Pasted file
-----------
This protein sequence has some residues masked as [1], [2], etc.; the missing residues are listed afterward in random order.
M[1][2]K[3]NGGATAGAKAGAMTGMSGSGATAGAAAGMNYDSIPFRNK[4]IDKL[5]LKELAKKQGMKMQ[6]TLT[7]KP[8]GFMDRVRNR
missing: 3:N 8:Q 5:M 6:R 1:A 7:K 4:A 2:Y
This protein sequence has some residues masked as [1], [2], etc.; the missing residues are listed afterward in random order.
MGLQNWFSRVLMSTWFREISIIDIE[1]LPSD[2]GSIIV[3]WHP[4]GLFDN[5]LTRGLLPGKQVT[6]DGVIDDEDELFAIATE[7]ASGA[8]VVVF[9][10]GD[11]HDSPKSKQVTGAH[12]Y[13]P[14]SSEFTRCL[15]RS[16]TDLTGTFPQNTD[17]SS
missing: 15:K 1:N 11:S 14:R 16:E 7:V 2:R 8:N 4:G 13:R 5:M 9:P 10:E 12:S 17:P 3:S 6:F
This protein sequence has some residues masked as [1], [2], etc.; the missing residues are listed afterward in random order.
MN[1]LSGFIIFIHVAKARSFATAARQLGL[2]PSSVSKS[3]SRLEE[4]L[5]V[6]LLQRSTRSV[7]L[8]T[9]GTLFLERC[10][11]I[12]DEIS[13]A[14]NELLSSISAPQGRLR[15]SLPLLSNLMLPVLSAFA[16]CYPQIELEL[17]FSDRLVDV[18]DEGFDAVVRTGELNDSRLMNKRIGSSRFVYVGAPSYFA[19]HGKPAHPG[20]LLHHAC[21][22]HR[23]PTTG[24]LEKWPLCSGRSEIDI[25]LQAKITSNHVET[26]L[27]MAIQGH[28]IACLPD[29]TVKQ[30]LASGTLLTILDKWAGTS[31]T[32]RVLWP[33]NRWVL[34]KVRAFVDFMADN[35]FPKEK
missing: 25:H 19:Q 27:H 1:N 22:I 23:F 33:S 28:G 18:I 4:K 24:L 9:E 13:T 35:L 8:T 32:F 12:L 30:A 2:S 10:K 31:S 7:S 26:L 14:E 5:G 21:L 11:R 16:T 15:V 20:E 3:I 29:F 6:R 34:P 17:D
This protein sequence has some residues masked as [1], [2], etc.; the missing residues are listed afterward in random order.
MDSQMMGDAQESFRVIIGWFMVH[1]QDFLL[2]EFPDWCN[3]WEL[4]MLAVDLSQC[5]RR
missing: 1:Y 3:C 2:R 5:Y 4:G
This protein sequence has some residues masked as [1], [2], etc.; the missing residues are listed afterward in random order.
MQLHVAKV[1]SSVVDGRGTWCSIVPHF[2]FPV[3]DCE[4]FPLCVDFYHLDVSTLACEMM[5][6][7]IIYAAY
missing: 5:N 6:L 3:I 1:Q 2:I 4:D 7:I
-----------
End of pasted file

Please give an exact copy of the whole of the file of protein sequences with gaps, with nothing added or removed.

This protein sequence has some residues masked as [1], [2], etc.; the missing residues are listed afterward in random order.
M[1][2]K[3]NGGATAGAKAGAMTGMSGSGATAGAAAGMNYDSIPFRNK[4]IDKL[5]LKELAKKQGMKMQ[6]TLT[7]KP[8]GFMDRVRNR
missing: 3:N 8:Q 5:M 6:R 1:A 7:K 4:A 2:Y
This protein sequence has some residues masked as [1], [2], etc.; the missing residues are listed afterward in random order.
MGLQNWFSRVLMSTWFREISIIDIE[1]LPSD[2]GSIIV[3]WHP[4]GLFDN[5]LTRGLLPGKQVT[6]DGVIDDEDELFAIATE[7]ASGA[8]VVVF[9][10]GD[11]HDSPKSKQVTGAH[12]Y[13]P[14]SSEFTRCL[15]RS[16]TDLTGTFPQNTD[17]SS
missing: 15:K 1:N 11:S 14:R 16:E 7:V 2:R 8:N 4:G 13:R 5:M 9:P 10:E 12:S 17:P 3:S 6:F
This protein sequence has some residues masked as [1], [2], etc.; the missing residues are listed afterward in random order.
MN[1]LSGFIIFIHVAKARSFATAARQLGL[2]PSSVSKS[3]SRLEE[4]L[5]V[6]LLQRSTRSV[7]L[8]T[9]GTLFLERC[10][11]I[12]DEIS[13]A[14]NELLSSISAPQGRLR[15]SLPLLSNLMLPVLSAFA[16]CYPQIELEL[17]FSDRLVDV[18]DEGFDAVVRTGELNDSRLMNKRIGSSRFVYVGAPSYFA[19]HGKPAHPG[20]LLHHAC[21][22]HR[23]PTTG[24]LEKWPLCSGRSEIDI[25]LQAKITSNHVET[26]L[27]MAIQGH[28]IACLPD[29]TVKQ[30]LASGTLLTILDKWAGTS[31]T[32]RVLWP[33]NRWVL[34]KVRAFVDFMADN[35]FPKEK
missing: 25:H 19:Q 27:H 1:N 22:I 23:F 33:S 28:G 18:I 4:K 24:L 9:E 13:T 35:L 8:T 32:F 12:L 30:A 2:S 10:K 31:S 7:S 26:L 14:E 5:G 21:L 11:R 16:T 15:V 20:E 3:I 29:F 6:R 34:P 17:D
This protein sequence has some residues masked as [1], [2], etc.; the missing residues are listed afterward in random order.
MDSQMMGDAQESFRVIIGWFMVH[1]QDFLL[2]EFPDWCN[3]WEL[4]MLAVDLSQC[5]RR
missing: 1:Y 3:C 2:R 5:Y 4:G
This protein sequence has some residues masked as [1], [2], etc.; the missing residues are listed afterward in random order.
MQLHVAKV[1]SSVVDGRGTWCSIVPHF[2]FPV[3]DCE[4]FPLCVDFYHLDVSTLACEMM[5][6][7]IIYAAY
missing: 5:N 6:L 3:I 1:Q 2:I 4:D 7:I